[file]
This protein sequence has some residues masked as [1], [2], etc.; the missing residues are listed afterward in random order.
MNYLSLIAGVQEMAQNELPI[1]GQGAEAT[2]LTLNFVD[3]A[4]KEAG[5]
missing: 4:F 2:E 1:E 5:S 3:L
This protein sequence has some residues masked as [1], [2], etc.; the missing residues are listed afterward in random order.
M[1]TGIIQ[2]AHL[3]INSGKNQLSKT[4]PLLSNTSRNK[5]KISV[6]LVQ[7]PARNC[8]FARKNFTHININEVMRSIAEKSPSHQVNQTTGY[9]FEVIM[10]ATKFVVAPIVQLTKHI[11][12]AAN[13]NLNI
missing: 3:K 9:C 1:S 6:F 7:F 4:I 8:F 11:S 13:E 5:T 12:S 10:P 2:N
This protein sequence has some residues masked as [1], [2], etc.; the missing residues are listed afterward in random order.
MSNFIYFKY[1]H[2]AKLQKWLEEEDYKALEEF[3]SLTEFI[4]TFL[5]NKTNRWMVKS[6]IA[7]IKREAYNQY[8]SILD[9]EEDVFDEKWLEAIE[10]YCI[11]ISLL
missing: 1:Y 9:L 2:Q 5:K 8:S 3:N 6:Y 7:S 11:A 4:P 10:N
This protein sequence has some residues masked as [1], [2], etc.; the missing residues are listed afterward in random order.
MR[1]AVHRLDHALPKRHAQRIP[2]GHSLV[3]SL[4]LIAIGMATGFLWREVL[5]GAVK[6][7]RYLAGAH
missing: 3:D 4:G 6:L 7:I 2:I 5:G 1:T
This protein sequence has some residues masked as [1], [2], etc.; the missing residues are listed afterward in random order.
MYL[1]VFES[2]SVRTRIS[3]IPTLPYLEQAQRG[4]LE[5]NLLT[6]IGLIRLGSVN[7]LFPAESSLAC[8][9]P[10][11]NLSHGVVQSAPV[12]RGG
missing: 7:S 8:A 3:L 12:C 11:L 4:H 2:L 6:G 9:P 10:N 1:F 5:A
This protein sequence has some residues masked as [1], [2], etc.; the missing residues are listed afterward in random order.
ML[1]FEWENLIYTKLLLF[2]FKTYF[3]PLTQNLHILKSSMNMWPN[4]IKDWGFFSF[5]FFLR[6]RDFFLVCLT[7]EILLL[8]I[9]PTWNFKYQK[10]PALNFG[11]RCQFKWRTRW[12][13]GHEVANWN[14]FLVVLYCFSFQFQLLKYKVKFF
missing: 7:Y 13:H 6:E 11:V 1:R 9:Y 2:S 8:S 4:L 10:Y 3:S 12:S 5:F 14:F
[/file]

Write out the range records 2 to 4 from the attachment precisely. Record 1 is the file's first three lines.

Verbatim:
This protein sequence has some residues masked as [1], [2], etc.; the missing residues are listed afterward in random order.
M[1]TGIIQ[2]AHL[3]INSGKNQLSKT[4]PLLSNTSRNK[5]KISV[6]LVQ[7]PARNC[8]FARKNFTHININEVMRSIAEKSPSHQVNQTTGY[9]FEVIM[10]ATKFVVAPIVQLTKHI[11][12]AAN[13]NLNI
missing: 3:K 9:C 1:S 6:F 7:F 4:I 8:F 11:S 13:E 5:T 12:S 10:P 2:N
This protein sequence has some residues masked as [1], [2], etc.; the missing residues are listed afterward in random order.
MSNFIYFKY[1]H[2]AKLQKWLEEEDYKALEEF[3]SLTEFI[4]TFL[5]NKTNRWMVKS[6]IA[7]IKREAYNQY[8]SILD[9]EEDVFDEKWLEAIE[10]YCI[11]ISLL
missing: 1:Y 9:L 2:Q 5:K 8:S 3:N 6:Y 7:S 11:A 4:P 10:N
This protein sequence has some residues masked as [1], [2], etc.; the missing residues are listed afterward in random order.
MR[1]AVHRLDHALPKRHAQRIP[2]GHSLV[3]SL[4]LIAIGMATGFLWREVL[5]GAVK[6][7]RYLAGAH
missing: 3:D 4:G 6:L 7:I 2:I 5:G 1:T